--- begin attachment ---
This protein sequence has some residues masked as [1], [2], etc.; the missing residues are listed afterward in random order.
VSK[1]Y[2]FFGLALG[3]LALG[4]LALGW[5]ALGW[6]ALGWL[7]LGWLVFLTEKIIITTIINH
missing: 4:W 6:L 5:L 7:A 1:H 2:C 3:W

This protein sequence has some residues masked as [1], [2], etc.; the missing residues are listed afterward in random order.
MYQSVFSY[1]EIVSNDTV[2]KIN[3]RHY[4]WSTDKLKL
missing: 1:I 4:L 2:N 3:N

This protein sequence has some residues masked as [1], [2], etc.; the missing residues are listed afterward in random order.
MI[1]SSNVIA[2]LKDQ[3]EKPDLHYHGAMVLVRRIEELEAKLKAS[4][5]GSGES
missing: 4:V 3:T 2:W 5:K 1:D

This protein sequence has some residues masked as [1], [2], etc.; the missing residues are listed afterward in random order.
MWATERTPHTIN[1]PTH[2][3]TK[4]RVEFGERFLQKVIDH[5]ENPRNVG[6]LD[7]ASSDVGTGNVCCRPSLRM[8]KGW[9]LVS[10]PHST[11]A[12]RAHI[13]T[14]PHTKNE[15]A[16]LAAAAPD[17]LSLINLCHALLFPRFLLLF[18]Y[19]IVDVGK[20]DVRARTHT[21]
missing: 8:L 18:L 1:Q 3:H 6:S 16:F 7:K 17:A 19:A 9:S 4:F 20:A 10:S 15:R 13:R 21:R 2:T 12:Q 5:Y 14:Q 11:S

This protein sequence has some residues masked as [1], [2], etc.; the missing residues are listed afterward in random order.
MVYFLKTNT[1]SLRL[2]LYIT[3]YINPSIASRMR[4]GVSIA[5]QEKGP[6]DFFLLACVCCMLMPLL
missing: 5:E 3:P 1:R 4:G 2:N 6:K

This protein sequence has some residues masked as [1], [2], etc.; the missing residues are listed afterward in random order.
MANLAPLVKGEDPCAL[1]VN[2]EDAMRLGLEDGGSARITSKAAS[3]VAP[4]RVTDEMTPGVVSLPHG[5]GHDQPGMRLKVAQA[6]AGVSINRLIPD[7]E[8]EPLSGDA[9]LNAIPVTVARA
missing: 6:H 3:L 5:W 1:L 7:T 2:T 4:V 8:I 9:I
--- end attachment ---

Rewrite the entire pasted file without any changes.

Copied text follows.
This protein sequence has some residues masked as [1], [2], etc.; the missing residues are listed afterward in random order.
VSK[1]Y[2]FFGLALG[3]LALG[4]LALGW[5]ALGW[6]ALGWL[7]LGWLVFLTEKIIITTIINH
missing: 4:W 6:L 5:L 7:A 1:H 2:C 3:W

This protein sequence has some residues masked as [1], [2], etc.; the missing residues are listed afterward in random order.
MYQSVFSY[1]EIVSNDTV[2]KIN[3]RHY[4]WSTDKLKL
missing: 1:I 4:L 2:N 3:N

This protein sequence has some residues masked as [1], [2], etc.; the missing residues are listed afterward in random order.
MI[1]SSNVIA[2]LKDQ[3]EKPDLHYHGAMVLVRRIEELEAKLKAS[4][5]GSGES
missing: 4:V 3:T 2:W 5:K 1:D

This protein sequence has some residues masked as [1], [2], etc.; the missing residues are listed afterward in random order.
MWATERTPHTIN[1]PTH[2][3]TK[4]RVEFGERFLQKVIDH[5]ENPRNVG[6]LD[7]ASSDVGTGNVCCRPSLRM[8]KGW[9]LVS[10]PHST[11]A[12]RAHI[13]T[14]PHTKNE[15]A[16]LAAAAPD[17]LSLINLCHALLFPRFLLLF[18]Y[19]IVDVGK[20]DVRARTHT[21]
missing: 8:L 18:L 1:Q 3:H 6:S 16:F 7:K 17:A 19:A 9:S 4:F 20:A 10:S 15:R 13:R 21:R 2:T 12:Q 5:Y 14:Q 11:S

This protein sequence has some residues masked as [1], [2], etc.; the missing residues are listed afterward in random order.
MVYFLKTNT[1]SLRL[2]LYIT[3]YINPSIASRMR[4]GVSIA[5]QEKGP[6]DFFLLACVCCMLMPLL
missing: 5:E 3:P 1:R 4:G 2:N 6:K

This protein sequence has some residues masked as [1], [2], etc.; the missing residues are listed afterward in random order.
MANLAPLVKGEDPCAL[1]VN[2]EDAMRLGLEDGGSARITSKAAS[3]VAP[4]RVTDEMTPGVVSLPHG[5]GHDQPGMRLKVAQA[6]AGVSINRLIPD[7]E[8]EPLSGDA[9]LNAIPVTVARA
missing: 6:H 3:L 5:W 1:L 7:T 2:T 4:V 8:I 9:I